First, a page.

Nursing homes are now enforcing admission holds due to workforce shortages. This means that many patients won't be receiving the level of care they need.
Steven Buck, CEO of Care Providers Oklahoma, said many patients who can't be admitted will have to go to the hospital instead.
“That would mean hospital beds are occupied longer and that puts pressure on hospitals,” Buck said. “It also puts pressure on other caregivers who are providing care and don’t have the capacity to provide more.”
The Diakonos Group is one of the state's largest long-term care operators. The company said 60% of its facilities are currently on admissions holds.
Diakonos serves approximately 950 residents, patients, and guests.
Caregivers exiting the industry, along with the effects of COVID, are putting a strain on current workers.
"They've been at this coming up on 19 to 20 months now, a very intensive effort with a lot of overtime,” Buck said. “They're fatigued but we should applaud those who continue to show up and provide excellent care."
One concern is that caregivers will leave if the potential vaccine mandate is passed. Some caregivers are also leaving due to low wages.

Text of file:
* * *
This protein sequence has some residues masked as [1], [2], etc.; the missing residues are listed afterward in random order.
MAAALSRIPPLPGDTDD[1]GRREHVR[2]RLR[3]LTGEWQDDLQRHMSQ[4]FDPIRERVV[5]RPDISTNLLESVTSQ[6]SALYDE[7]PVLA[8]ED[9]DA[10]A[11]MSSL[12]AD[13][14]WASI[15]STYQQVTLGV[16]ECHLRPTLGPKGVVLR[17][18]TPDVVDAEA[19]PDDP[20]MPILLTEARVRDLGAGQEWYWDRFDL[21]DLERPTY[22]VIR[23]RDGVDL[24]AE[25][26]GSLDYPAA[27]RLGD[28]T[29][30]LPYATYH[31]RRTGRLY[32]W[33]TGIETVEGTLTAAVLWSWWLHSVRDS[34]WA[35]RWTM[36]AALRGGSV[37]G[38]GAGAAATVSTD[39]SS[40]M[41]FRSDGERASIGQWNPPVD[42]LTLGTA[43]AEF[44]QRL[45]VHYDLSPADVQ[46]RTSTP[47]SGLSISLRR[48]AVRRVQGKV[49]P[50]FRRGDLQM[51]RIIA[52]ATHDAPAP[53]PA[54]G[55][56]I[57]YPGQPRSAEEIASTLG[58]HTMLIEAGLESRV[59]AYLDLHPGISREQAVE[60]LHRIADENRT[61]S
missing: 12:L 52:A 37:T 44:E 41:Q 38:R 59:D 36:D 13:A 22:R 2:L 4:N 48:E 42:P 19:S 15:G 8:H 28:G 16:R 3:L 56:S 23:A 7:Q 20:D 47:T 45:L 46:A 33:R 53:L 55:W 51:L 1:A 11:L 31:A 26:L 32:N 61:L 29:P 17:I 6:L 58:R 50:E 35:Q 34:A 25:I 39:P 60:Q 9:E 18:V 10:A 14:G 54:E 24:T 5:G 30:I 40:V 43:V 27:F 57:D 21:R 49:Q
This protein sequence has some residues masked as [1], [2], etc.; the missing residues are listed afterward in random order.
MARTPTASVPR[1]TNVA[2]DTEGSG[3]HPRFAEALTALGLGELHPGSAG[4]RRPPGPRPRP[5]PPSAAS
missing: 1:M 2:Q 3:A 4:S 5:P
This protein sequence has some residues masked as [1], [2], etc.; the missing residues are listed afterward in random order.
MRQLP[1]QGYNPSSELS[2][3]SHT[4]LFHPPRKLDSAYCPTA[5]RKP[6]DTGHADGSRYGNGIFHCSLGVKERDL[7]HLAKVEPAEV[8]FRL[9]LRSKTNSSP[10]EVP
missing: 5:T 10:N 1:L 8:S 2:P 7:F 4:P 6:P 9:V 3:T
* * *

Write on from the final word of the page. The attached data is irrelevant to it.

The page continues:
Buck hopes that through time, staffing will be able to stabilize through financial benefits from state and federal lawmakers.
"In the short term the state and federal government have been very responsive and have been able to provide resources, which allowed for enhanced pay,” Buck said. “But those resources, there's no promise that they will continue.”
Buck believes that more competitive wages depend entirely on Congress and state legislators increasing the Medicaid reimbursement rate. In Oklahoma, Medicaid accounts for about 75% or more of a long-term facility’s average bill. The structure is currently set for a minimum of $12 an hour.
If increased, health providers believe it will lead to better retention in the workforce.